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Buon Anno a tutti !

Jan 5th, 2010 | By | Category: Our Blog

Wishing everyone a “HAPPY NEW YEAR”

Tempus fugit…..a decade since the millenium, incredible.  Let us hope the next decade will bring forth much hope for all, peace and happiness.

I thought I would write about New Year celebrations in Italy which carry on until 6 January.   La Festa di San Silvestro is celebrated December 31 on New Year’s Eve. As with most Italian festivals, food plays a major role. Families and friends get together for a huge feast. The star of the dinner is lentils,  symbolizing money and good fortune for the coming year. Traditionally, the dinner in many parts of Italy also includes a cotechino, a large spiced sausage, or a zampone, stuffed pig’s trotter. The pork symbolizes the richness of life in the coming year.

Fireworks and Dancing

We celebrated the New Year in our wonderful medieval town of Todi, Umbria and was certainly a fantastic event.    Great music until 2 am,  dancing and spectacular fireworks were the entertainment for the evening, even better that all this is free.   There was even a ferris wheel and carousel for children in the piazza from December 1st.  Midnight struck and prosecco corks flew in the air like bullets and was a fine sight.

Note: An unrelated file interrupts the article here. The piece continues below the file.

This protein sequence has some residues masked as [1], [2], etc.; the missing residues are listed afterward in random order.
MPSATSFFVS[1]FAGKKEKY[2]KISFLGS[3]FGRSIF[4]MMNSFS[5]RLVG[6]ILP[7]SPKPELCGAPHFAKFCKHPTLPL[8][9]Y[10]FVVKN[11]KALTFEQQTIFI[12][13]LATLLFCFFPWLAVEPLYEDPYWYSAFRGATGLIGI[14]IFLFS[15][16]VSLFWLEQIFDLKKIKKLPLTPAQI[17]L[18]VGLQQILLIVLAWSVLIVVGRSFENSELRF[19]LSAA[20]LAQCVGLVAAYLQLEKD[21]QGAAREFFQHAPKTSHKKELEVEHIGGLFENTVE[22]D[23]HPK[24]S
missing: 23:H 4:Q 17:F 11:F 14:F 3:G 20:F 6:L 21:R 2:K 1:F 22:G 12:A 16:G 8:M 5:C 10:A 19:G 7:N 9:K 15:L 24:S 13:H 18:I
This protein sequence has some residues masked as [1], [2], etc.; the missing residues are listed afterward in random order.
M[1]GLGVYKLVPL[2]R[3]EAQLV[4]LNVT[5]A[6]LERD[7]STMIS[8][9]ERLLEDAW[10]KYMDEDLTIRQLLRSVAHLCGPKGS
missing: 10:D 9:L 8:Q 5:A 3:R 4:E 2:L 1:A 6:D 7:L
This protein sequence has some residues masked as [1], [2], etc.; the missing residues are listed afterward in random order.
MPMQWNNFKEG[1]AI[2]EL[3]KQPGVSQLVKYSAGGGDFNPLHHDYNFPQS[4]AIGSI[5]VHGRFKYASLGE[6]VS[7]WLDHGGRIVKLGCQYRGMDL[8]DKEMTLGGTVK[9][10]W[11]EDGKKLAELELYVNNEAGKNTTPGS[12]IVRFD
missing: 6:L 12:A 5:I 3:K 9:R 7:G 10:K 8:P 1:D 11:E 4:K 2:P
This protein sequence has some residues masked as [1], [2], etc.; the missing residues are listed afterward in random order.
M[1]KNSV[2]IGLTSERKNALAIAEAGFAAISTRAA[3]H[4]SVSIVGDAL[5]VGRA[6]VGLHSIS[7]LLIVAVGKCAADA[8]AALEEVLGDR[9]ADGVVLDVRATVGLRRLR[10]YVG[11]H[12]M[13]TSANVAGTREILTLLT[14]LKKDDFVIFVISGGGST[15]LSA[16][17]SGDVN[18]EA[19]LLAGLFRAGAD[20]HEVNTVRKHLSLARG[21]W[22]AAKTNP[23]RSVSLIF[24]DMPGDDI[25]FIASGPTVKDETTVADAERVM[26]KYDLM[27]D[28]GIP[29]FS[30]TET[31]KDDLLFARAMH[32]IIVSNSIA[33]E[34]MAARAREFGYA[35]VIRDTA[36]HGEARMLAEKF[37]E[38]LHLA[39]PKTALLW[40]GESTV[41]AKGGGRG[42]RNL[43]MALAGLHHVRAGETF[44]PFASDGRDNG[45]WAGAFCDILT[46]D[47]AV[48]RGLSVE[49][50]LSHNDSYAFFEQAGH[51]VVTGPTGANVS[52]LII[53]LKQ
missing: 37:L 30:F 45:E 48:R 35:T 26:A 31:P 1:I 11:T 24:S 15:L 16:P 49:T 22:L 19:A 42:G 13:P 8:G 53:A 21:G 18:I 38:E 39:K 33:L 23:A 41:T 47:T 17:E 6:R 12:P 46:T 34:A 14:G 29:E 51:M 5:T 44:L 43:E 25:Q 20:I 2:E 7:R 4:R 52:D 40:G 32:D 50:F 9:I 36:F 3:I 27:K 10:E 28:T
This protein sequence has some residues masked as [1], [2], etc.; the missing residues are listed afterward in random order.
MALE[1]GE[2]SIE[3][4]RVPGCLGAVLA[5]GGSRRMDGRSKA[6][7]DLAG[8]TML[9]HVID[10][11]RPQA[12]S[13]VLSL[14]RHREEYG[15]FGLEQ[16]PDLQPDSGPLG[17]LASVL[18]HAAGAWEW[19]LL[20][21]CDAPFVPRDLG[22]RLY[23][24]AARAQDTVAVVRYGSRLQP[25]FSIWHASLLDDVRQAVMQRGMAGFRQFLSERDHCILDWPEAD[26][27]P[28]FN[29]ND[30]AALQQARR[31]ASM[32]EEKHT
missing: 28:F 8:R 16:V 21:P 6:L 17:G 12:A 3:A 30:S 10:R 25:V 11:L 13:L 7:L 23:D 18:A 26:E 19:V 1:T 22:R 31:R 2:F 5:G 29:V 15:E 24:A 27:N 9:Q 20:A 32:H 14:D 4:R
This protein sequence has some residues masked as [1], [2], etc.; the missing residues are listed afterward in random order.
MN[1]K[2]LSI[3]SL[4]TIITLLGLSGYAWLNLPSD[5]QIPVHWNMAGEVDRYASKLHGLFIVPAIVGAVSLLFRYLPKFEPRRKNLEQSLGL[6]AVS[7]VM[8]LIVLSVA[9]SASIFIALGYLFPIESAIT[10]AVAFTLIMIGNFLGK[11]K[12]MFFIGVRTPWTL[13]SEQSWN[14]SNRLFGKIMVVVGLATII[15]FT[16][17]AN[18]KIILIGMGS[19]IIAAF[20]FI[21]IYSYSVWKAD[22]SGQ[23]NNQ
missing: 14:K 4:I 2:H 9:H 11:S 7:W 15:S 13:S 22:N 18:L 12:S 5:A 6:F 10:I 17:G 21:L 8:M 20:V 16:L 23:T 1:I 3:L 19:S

Generally speaking huge midnight fireworks displays celebrate the coming of the new year. Most towns have public displays in a central square but private parties will also include firecrackers or sparklers, too, and will continue for a long time. Naples is known for having one of the best and biggest New Year’s fireworks displays in Italy. Some smaller towns build a bonfire in the central square where villagers will congregate into the early morning. If you’re near the coast, lake, or river you will hear boats and ships blowing their horns.

Dancing is also popular and many towns have public music and dancing before the fireworks. Rome, Milan, Bologna, Palermo and Naples put on huge popular outdoor shows with pop and rock bands. These events can sometimes be seen on television, too.

More New Year’s Eve Traditions in Italy

The New Year is  celebrated with spumante or prosecco, Italian sparkling wine. New Years parties, whether public or private, will often last until sunrise in order to watch the first sunrise of the newborn year.

An old custom that is still followed in some places, especially in the south, is throwing your old things out the window to symbolize your readiness to accept the New Year. So, keep an eye out for falling objects if you’re walking around near midnight!   Also, simply red is worn (underwear) which, it is said, will bring luck for the new year.

New Year celebrations are certainly stylish in Italy, festive spirit is endless and if you should get a chance to spend Christmas or New Year in Italy, you will certainly enjoy and will be a wonderful memory.

Again, sending you my very best wishes for 2010 and I hope to bring you lots of interesting properties for sale and luxurious rentals plus many interestiong articles in the various beautiful regions across Italy.

Ciao, a presto

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